Where is the Chinese economy headed in 2024?
By George N. Tzogopoulos  ·  2024-01-23  ·   Source: NO.4 JANUARY 25, 2024

The new year has started with ongoing regional turmoil. The conflicts in Ukraine and the Middle East persist and cause uncertainty in the world economy. The Middle East crisis, in particular, has already shown some signs of a spillover effect. Attacks against vessels in the Red Sea have led some shipping companies to reconsider their trade options. 

The Chinese Government considers the Red Sea an important international route for goods and energy and "stands for protecting the safety of international sea lanes and against causing disturbance to civilian ships."

Although the China-Europe Railway Express, an extensive network of rail services that connects China with many cities in Europe, may benefit from incidents in the Red Sea to some extent, the general situation is indicative of the current instability in the international system. 

To ensure its continued high-quality development, China is trying to navigate different crises methodically. The Central Economic Work Conference, the annual gathering outlining the economic priorities for the following year, in December 2023 emphasized the need to continuously do so.

The country is now in the process of returning to normalcy after the COVID-19 pandemic and has already seen some signs of recovery over the past year.

The tourism sector, for instance, offers some useful insights here. International news agency Reuters recently reported that—according to data from China's leading online travel platform Trip.com Group—more Chinese people already enjoyed winter vacations in December last year in comparison to 2022.

By the end of this winter season, in about 1.5 months, it will likely have generated more than $75 billion in revenue.

Similarly, the outlook for inbound tourism to China is positive.

The Chinese Government has already relaxed visa restrictions for citizens of several countries.

In particular, citizens of France, Germany, Italy, the Netherlands, Spain and Malaysia can travel to China visa free for a period of up to 15 days until late November this year.

In the same vein, China and Singapore recently signed a 30-day reciprocal visa-waiver agreement. In addition, China and Thailand are expected to waive visas for each other's citizens starting in March.

On January 15, China and Switzerland agreed to take the opportunity of the 75th anniversary of the establishment of diplomatic ties next year to strengthen people-to-people exchanges. China will grant unilateral visa-free treatment to Switzerland, and the Swiss side will provide more visa facilitation for Chinese citizens as well as Chinese enterprises investing in Switzerland.

As 2023 was the first post-lockdown year for the Chinese economy, fluctuations in its course occurred.

Toward the end of the year, however, signs of improvement became evident.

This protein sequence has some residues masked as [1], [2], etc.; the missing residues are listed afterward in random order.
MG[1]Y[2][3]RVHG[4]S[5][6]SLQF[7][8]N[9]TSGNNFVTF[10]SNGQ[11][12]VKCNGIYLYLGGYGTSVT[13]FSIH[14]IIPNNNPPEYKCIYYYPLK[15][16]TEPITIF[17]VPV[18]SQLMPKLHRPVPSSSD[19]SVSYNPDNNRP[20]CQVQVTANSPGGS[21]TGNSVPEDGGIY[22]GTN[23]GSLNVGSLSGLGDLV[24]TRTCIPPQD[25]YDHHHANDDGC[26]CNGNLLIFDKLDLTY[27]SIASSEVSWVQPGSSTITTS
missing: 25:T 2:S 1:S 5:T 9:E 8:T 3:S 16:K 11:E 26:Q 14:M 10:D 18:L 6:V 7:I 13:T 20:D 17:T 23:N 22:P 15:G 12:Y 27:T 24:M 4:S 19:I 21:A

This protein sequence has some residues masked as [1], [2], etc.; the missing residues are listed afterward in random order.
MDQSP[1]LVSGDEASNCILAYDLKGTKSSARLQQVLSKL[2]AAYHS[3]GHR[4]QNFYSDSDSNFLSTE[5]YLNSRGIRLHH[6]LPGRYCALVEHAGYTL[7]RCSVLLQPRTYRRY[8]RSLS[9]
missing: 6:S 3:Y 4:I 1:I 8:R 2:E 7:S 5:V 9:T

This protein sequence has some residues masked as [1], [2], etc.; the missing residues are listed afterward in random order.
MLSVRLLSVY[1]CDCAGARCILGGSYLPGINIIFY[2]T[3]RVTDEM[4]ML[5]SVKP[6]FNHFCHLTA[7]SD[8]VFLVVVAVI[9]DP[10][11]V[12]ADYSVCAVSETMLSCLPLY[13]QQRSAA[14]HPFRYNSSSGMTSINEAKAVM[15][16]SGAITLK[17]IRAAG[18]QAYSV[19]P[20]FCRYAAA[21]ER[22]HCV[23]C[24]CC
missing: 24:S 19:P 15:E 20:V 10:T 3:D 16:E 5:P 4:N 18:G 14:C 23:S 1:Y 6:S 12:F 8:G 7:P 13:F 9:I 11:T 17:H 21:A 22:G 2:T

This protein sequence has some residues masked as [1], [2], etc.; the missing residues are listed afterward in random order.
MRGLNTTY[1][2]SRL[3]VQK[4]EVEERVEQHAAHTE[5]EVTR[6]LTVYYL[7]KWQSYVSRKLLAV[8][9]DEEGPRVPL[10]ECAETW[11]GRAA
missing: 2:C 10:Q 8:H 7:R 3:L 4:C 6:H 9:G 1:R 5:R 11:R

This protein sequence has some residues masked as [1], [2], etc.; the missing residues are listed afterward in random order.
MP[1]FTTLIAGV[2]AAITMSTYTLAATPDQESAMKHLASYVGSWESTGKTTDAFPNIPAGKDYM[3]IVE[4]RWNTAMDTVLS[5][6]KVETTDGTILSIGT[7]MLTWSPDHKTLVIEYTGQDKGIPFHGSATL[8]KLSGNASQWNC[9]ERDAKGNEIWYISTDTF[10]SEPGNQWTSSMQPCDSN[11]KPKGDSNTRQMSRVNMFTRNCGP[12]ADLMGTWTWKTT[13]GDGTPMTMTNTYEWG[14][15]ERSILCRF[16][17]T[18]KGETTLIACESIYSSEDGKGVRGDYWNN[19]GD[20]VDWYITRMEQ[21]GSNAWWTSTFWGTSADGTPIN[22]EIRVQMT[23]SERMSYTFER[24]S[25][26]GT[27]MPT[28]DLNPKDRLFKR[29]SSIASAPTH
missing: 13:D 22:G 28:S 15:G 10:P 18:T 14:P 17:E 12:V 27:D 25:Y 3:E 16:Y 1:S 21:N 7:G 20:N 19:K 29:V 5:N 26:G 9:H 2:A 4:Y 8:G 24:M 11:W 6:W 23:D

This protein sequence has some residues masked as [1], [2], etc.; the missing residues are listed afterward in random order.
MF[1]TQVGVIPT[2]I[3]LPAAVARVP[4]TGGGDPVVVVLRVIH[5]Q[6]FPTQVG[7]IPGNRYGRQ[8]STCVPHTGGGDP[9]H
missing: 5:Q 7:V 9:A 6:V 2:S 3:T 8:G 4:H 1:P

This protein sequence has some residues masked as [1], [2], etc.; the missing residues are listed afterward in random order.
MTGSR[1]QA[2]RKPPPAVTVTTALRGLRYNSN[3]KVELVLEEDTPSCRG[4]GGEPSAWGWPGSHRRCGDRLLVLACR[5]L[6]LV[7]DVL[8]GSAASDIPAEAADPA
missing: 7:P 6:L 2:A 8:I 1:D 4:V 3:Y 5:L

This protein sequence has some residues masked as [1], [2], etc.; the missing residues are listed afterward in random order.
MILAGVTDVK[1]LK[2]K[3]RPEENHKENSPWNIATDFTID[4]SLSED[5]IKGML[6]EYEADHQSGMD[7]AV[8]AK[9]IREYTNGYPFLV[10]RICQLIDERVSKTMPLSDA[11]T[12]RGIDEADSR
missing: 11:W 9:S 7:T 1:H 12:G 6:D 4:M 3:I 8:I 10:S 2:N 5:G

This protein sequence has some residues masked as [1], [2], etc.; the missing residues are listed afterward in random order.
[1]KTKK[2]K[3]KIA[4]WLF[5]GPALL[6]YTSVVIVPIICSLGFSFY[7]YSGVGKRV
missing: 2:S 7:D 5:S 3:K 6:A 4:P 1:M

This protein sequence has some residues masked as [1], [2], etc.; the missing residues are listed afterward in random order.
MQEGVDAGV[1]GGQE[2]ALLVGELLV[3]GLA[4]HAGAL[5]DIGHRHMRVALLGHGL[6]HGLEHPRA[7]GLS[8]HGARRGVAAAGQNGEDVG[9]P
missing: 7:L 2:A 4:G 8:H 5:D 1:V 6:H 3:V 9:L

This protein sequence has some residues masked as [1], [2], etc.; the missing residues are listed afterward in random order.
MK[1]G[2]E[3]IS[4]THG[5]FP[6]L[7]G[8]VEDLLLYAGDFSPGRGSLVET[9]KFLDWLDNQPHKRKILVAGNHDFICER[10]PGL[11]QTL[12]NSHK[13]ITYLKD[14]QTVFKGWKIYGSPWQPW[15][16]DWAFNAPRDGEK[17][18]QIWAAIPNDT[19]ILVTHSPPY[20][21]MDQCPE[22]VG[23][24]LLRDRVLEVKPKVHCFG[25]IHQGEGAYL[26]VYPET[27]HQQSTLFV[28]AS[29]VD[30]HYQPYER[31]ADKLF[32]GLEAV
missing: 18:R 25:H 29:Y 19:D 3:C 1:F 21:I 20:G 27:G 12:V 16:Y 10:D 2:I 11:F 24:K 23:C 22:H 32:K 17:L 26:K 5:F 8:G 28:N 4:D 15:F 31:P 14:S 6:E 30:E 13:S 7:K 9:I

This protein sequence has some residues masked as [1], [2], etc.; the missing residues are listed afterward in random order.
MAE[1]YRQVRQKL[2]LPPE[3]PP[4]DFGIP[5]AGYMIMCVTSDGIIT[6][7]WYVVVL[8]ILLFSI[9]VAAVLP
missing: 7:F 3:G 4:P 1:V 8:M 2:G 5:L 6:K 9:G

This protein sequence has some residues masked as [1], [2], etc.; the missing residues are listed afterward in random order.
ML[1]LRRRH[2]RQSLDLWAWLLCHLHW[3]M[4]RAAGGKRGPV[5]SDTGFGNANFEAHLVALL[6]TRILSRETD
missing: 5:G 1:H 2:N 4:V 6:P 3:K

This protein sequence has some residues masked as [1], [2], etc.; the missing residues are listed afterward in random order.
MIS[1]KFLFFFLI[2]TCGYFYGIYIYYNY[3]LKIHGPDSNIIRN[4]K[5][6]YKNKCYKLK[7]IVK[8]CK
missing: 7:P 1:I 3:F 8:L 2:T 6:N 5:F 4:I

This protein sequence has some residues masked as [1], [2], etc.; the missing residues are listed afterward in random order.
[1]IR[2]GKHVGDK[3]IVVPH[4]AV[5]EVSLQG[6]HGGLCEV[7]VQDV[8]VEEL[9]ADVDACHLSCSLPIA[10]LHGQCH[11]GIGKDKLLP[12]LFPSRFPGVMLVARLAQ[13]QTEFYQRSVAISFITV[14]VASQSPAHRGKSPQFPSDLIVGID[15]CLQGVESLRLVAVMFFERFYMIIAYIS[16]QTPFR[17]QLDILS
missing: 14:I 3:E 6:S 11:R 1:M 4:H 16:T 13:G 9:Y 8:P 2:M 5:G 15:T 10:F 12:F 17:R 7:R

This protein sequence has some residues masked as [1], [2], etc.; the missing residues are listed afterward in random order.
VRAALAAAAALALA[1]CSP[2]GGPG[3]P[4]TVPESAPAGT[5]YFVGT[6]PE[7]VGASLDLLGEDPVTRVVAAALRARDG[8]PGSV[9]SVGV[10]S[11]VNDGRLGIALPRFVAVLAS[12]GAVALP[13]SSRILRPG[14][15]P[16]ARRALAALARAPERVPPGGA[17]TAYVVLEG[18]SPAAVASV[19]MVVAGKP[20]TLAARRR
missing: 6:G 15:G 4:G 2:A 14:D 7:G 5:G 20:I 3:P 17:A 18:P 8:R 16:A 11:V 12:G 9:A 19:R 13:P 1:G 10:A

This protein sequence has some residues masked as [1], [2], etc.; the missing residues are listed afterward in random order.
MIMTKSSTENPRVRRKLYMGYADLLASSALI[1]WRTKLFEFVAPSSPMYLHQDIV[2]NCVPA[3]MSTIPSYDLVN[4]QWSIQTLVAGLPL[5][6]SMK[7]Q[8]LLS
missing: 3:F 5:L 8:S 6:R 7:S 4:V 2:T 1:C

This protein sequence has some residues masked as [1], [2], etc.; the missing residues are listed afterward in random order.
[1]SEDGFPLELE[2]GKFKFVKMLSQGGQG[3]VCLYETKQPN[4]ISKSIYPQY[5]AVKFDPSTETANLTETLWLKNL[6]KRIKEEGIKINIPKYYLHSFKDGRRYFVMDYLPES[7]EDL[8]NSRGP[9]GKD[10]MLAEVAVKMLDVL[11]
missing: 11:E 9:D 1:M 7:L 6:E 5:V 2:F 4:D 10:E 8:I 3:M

The UN World Economic Situation and Prospects 2024 report published in early January estimated China's growth to reach 4.7 percent this year. Although this percentage is lower than the 5.2 percent recorded in 2023, according to the same report, it is much higher in comparison to many other economies.

Specifically, the U.S. economy is expected to decelerate from 2.5 percent in 2023 to 1.4 percent this year, whereas the EU economy is projected to grow by 1.2 percent this year—from 0.5 percent in 2023.

China is expected to continuously attempt to boost consumption this year.

According to data released by the National Bureau of Statistics, the value added of the service sector accounted for 54.6 percent of GDP in 2024. Consumption expenditure contributed 82.5 percent to economic growth last year, 43.1 percentage points higher than the previous year.

The more consumer confidence is restored, the more likely it is that these figures will continue to rise.

Stabilizing the real estate market remains a challenge, but data from the last quarter of 2023 in Beijing demonstrated a drop in the average vacancy rate.

China also plans to further support its growing digital sector and accelerate its integration with the real economy.

The objective is to advance common prosperity by facilitating the efficient usage of data in different sectors and areas. A newly established data administration will supervise the process. The focus will be on the rural population in particular, with the aim to continue to narrow the existing urban-rural divide.

This year will be one of hard work for both China's government and population. But regardless of external shocks and domestic difficulties, progress will continue and allow for a proud celebration of the country's 75th anniversary.

The author is director of the EU-China Program at the Centre International de Formation Européenne 

Copyedited by Elsbeth van Paridon

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